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    $\begingroup$ So what is "the world" made of? I'd suggest that, from this perspective, "the world" is not made of electrons, photons, quarks etc. but this fuzzy, fluidy, quantumy gooey stuff that under various circumstances can look "mostly electrony", "mostly photony", etc. but when you have a fireball like in the LHC, you have a seething, bubbling, roiling mess that is none and all of them at once. $\endgroup$ Jan 16 at 7:45
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    $\begingroup$ @The_Sympathizer If we have two interacting fields then we have more than one quantum, even if virtual. The virtual ones can not modify the energy and momentum of an incoming state, however. At most they add a mass term if I am not mistaken, so we can still express the single quantum theory as an effective free field theory, can we not? Again, I am not a theorist. I know how to measure real quanta but I am woefully uninformed about the intricacies of the theory at this level. I appreciate the reply, though. $\endgroup$ Jan 16 at 8:25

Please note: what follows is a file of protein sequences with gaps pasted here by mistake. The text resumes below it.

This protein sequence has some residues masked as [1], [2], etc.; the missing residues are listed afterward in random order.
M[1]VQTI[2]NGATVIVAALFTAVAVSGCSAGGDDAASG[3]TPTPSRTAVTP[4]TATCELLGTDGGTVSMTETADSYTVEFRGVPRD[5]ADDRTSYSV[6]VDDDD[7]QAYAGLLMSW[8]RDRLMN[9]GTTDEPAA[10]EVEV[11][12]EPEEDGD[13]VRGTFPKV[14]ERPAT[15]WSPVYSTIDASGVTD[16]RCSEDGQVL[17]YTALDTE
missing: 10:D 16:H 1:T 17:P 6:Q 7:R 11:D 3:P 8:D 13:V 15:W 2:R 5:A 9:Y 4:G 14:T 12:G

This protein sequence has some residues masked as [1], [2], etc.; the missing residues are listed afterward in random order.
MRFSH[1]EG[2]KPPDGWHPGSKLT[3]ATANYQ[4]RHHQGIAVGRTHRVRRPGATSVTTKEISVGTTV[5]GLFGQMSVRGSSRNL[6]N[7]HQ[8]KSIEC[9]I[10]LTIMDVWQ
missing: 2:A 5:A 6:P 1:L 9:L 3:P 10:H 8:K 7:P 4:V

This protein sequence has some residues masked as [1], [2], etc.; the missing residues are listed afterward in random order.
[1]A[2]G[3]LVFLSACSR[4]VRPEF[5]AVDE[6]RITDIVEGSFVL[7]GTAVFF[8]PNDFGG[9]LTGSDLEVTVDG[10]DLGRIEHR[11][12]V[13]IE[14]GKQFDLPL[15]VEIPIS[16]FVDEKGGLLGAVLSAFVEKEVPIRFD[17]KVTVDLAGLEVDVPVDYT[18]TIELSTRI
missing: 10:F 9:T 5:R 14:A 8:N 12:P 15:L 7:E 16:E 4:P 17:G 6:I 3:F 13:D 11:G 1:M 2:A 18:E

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    $\begingroup$ @The_Sympathizer With regards to your last comment about the fuzzy mess. I think that's an easy one. The only self-consistent answer is "none". Quanta only "exist" at the edges, where emission at the source and absorption at the detector take place, or at infinity, to where the stable endproducts disappear. That's completely consistent with the Born Rule in Copenhagen and it even has classical analogs (What's the state of rolling dice? None. Rolling dice don't have a state that can be described by the elements of their outcome space. Only resting dice can be described that way.). $\endgroup$ Jan 16 at 8:33